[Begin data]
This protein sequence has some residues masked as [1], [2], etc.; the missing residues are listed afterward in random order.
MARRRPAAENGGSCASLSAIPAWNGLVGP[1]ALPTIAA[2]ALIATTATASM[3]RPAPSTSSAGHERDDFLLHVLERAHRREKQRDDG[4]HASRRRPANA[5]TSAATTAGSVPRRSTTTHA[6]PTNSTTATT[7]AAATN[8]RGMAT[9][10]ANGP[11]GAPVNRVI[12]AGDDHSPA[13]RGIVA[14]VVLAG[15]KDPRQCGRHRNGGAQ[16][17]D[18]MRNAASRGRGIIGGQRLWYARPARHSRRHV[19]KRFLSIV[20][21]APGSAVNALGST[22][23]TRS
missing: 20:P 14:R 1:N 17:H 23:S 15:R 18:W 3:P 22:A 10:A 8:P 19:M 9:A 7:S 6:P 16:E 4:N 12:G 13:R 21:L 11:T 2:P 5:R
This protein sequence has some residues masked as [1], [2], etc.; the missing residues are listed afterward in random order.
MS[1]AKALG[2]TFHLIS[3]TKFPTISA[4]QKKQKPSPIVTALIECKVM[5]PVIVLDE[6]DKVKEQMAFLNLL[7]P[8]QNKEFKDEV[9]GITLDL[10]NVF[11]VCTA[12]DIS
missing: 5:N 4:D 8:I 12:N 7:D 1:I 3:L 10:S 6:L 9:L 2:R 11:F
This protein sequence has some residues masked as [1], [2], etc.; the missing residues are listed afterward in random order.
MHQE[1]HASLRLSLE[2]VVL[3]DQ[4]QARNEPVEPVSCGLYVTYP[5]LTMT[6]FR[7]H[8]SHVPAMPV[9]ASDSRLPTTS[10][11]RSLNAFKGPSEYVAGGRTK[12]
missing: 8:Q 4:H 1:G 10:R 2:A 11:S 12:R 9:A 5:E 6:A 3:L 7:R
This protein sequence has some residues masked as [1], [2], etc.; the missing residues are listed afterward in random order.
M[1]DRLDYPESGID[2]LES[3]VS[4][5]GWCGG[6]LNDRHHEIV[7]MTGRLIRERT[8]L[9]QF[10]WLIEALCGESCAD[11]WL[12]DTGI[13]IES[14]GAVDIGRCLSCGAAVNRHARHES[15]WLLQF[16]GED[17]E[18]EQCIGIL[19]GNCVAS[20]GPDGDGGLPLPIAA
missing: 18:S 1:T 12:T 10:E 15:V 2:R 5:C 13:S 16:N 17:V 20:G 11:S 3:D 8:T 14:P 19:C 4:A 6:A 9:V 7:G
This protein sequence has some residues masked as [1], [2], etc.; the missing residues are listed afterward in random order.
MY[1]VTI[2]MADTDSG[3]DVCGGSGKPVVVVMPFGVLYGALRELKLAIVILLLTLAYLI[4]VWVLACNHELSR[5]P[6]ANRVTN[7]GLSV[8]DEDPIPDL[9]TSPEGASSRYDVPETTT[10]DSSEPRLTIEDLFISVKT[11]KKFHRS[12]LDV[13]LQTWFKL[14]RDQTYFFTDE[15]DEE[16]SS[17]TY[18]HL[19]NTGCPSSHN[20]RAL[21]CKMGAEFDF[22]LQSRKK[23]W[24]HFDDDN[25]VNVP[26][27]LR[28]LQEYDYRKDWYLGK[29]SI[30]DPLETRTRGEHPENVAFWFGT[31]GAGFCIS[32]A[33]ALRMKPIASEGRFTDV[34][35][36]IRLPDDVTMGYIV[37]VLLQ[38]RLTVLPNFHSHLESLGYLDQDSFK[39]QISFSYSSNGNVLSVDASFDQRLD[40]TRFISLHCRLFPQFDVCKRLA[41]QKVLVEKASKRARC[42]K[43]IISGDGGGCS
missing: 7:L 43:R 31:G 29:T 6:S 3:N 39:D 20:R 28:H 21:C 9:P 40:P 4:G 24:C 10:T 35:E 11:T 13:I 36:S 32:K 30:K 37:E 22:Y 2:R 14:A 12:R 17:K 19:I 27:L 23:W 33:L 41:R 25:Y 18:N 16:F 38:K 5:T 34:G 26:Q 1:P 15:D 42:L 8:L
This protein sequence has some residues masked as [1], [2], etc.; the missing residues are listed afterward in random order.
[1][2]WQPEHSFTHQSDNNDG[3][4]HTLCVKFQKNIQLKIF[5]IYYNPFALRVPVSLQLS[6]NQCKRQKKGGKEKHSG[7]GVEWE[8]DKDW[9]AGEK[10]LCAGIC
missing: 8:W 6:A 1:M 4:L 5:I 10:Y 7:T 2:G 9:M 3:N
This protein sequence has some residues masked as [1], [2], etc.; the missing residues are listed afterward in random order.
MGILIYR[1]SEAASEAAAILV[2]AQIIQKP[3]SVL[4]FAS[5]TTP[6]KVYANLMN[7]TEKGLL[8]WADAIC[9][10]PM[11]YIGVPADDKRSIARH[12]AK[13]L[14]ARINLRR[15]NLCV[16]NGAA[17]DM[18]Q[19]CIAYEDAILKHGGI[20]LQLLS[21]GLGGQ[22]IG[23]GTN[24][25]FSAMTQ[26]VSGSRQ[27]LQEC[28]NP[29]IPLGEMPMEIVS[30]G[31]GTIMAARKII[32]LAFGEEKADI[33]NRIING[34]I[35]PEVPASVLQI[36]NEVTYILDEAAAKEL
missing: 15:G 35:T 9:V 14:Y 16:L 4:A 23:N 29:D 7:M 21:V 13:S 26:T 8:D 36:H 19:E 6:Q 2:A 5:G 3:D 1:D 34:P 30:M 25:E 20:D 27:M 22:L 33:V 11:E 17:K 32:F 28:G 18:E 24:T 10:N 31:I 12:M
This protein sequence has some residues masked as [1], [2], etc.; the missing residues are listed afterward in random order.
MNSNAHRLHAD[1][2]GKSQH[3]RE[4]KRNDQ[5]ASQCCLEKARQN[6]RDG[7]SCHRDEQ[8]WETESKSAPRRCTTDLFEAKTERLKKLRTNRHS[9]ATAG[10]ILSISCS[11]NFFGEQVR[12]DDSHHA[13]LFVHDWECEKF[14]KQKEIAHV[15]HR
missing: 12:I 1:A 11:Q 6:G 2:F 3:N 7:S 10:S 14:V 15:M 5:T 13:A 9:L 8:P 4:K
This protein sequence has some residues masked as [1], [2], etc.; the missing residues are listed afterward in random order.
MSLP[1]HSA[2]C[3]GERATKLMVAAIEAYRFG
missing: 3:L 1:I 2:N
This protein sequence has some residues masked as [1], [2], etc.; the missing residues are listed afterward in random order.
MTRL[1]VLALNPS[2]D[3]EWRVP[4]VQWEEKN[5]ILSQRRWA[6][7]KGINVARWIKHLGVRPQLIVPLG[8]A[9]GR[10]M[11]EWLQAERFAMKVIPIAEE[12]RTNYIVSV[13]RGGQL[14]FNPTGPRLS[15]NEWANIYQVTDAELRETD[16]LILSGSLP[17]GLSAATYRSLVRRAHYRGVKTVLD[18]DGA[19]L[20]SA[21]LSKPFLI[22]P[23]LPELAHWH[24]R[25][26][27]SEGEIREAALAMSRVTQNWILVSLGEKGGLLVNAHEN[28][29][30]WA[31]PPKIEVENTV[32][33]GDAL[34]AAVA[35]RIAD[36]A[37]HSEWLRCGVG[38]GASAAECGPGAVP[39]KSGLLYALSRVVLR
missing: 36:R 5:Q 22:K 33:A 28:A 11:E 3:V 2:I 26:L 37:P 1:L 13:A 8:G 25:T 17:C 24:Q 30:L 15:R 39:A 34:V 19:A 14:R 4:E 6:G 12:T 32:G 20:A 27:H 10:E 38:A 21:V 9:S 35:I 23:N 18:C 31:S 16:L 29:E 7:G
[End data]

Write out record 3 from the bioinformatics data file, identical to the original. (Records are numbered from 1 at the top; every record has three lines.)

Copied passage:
This protein sequence has some residues masked as [1], [2], etc.; the missing residues are listed afterward in random order.
MHQE[1]HASLRLSLE[2]VVL[3]DQ[4]QARNEPVEPVSCGLYVTYP[5]LTMT[6]FR[7]H[8]SHVPAMPV[9]ASDSRLPTTS[10][11]RSLNAFKGPSEYVAGGRTK[12]
missing: 8:Q 4:H 1:G 10:R 2:A 11:S 12:R 9:A 5:E 6:A 3:L 7:R